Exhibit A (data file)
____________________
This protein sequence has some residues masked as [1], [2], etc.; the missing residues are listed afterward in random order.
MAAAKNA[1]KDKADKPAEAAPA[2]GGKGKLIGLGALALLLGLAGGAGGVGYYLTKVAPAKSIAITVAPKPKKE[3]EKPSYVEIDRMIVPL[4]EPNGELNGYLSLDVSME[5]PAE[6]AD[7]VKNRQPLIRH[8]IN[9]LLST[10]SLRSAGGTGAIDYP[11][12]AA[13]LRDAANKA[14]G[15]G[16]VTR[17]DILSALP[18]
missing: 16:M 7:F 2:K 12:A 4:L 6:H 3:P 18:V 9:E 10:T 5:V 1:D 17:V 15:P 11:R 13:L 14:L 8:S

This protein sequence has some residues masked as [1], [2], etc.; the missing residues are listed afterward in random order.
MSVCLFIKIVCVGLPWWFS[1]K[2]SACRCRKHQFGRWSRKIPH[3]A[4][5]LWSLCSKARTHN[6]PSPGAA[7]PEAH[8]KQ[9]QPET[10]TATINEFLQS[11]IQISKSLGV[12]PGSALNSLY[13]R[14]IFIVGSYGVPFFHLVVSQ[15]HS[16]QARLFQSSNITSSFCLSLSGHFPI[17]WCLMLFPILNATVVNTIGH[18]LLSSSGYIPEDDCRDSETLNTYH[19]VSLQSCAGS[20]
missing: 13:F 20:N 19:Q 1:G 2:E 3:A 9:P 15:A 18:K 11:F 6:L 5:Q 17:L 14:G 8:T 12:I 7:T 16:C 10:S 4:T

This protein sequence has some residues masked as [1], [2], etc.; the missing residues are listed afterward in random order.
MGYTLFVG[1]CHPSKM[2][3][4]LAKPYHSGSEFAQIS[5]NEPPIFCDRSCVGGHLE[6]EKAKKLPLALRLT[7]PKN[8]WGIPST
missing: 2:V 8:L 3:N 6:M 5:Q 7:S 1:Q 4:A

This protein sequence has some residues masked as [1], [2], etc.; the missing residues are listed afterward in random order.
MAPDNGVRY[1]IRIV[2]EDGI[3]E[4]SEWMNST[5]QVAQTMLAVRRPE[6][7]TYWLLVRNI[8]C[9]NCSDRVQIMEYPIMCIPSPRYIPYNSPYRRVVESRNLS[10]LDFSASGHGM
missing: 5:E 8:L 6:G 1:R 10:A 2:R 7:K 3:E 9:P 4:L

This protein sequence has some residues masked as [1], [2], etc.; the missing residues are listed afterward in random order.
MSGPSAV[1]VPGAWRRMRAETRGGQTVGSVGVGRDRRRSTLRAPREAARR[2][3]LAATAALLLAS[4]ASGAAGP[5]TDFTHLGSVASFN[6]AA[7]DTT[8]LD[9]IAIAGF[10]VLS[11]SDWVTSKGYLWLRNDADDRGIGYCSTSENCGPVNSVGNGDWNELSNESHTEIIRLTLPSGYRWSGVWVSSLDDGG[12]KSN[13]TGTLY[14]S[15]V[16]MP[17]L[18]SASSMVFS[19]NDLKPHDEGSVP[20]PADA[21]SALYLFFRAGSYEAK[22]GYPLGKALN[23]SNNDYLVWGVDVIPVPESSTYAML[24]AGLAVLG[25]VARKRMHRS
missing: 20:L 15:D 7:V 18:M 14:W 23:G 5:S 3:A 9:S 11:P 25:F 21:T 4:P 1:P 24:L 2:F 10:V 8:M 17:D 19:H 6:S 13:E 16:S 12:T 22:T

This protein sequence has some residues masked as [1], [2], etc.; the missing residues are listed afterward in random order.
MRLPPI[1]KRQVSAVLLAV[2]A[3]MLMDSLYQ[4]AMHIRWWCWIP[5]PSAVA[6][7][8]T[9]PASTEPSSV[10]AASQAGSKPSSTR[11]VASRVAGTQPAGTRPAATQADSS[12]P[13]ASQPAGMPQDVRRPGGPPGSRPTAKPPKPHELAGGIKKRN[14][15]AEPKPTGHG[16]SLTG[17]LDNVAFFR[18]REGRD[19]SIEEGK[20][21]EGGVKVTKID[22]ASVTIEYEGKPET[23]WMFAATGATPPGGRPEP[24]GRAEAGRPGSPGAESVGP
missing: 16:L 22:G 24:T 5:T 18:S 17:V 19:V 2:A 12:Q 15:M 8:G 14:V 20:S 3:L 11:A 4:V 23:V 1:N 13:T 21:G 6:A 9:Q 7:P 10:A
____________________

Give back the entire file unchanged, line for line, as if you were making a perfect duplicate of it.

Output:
This protein sequence has some residues masked as [1], [2], etc.; the missing residues are listed afterward in random order.
MAAAKNA[1]KDKADKPAEAAPA[2]GGKGKLIGLGALALLLGLAGGAGGVGYYLTKVAPAKSIAITVAPKPKKE[3]EKPSYVEIDRMIVPL[4]EPNGELNGYLSLDVSME[5]PAE[6]AD[7]VKNRQPLIRH[8]IN[9]LLST[10]SLRSAGGTGAIDYP[11][12]AA[13]LRDAANKA[14]G[15]G[16]VTR[17]DILSALP[18]
missing: 16:M 7:F 2:K 12:A 4:L 6:H 3:P 18:V 9:E 10:T 5:V 1:D 17:V 15:P 11:R 13:L 14:L 8:S

This protein sequence has some residues masked as [1], [2], etc.; the missing residues are listed afterward in random order.
MSVCLFIKIVCVGLPWWFS[1]K[2]SACRCRKHQFGRWSRKIPH[3]A[4][5]LWSLCSKARTHN[6]PSPGAA[7]PEAH[8]KQ[9]QPET[10]TATINEFLQS[11]IQISKSLGV[12]PGSALNSLY[13]R[14]IFIVGSYGVPFFHLVVSQ[15]HS[16]QARLFQSSNITSSFCLSLSGHFPI[17]WCLMLFPILNATVVNTIGH[18]LLSSSGYIPEDDCRDSETLNTYH[19]VSLQSCAGS[20]
missing: 13:F 20:N 19:Q 1:G 2:E 3:A 9:P 15:A 18:K 11:F 6:L 5:Q 17:L 14:G 8:T 12:I 7:T 16:C 10:S 4:T

This protein sequence has some residues masked as [1], [2], etc.; the missing residues are listed afterward in random order.
MGYTLFVG[1]CHPSKM[2][3][4]LAKPYHSGSEFAQIS[5]NEPPIFCDRSCVGGHLE[6]EKAKKLPLALRLT[7]PKN[8]WGIPST
missing: 2:V 8:L 3:N 6:M 5:Q 7:S 1:Q 4:A

This protein sequence has some residues masked as [1], [2], etc.; the missing residues are listed afterward in random order.
MAPDNGVRY[1]IRIV[2]EDGI[3]E[4]SEWMNST[5]QVAQTMLAVRRPE[6][7]TYWLLVRNI[8]C[9]NCSDRVQIMEYPIMCIPSPRYIPYNSPYRRVVESRNLS[10]LDFSASGHGM
missing: 5:E 8:L 6:G 1:R 10:A 2:R 7:K 3:E 9:P 4:L

This protein sequence has some residues masked as [1], [2], etc.; the missing residues are listed afterward in random order.
MSGPSAV[1]VPGAWRRMRAETRGGQTVGSVGVGRDRRRSTLRAPREAARR[2][3]LAATAALLLAS[4]ASGAAGP[5]TDFTHLGSVASFN[6]AA[7]DTT[8]LD[9]IAIAGF[10]VLS[11]SDWVTSKGYLWLRNDADDRGIGYCSTSENCGPVNSVGNGDWNELSNESHTEIIRLTLPSGYRWSGVWVSSLDDGG[12]KSN[13]TGTLY[14]S[15]V[16]MP[17]L[18]SASSMVFS[19]NDLKPHDEGSVP[20]PADA[21]SALYLFFRAGSYEAK[22]GYPLGKALN[23]SNNDYLVWGVDVIPVPESSTYAML[24]AGLAVLG[25]VARKRMHRS
missing: 20:L 15:D 7:V 18:M 14:W 23:G 5:S 3:A 9:S 11:P 25:F 21:T 4:P 1:P 24:L 2:F 10:V 8:M 17:D 19:H 6:S 13:E 16:S 12:T 22:T

This protein sequence has some residues masked as [1], [2], etc.; the missing residues are listed afterward in random order.
MRLPPI[1]KRQVSAVLLAV[2]A[3]MLMDSLYQ[4]AMHIRWWCWIP[5]PSAVA[6][7][8]T[9]PASTEPSSV[10]AASQAGSKPSSTR[11]VASRVAGTQPAGTRPAATQADSS[12]P[13]ASQPAGMPQDVRRPGGPPGSRPTAKPPKPHELAGGIKKRN[14][15]AEPKPTGHG[16]SLTG[17]LDNVAFFR[18]REGRD[19]SIEEGK[20][21]EGGVKVTKID[22]ASVTIEYEGKPET[23]WMFAATGATPPGGRPEP[24]GRAEAGRPGSPGAESVGP
missing: 16:L 22:G 24:T 5:T 18:S 17:V 19:V 2:A 12:Q 15:M 8:G 14:V 20:S 3:L 11:A 4:V 23:V 1:N 13:T 21:G 6:A 9:Q 7:P 10:A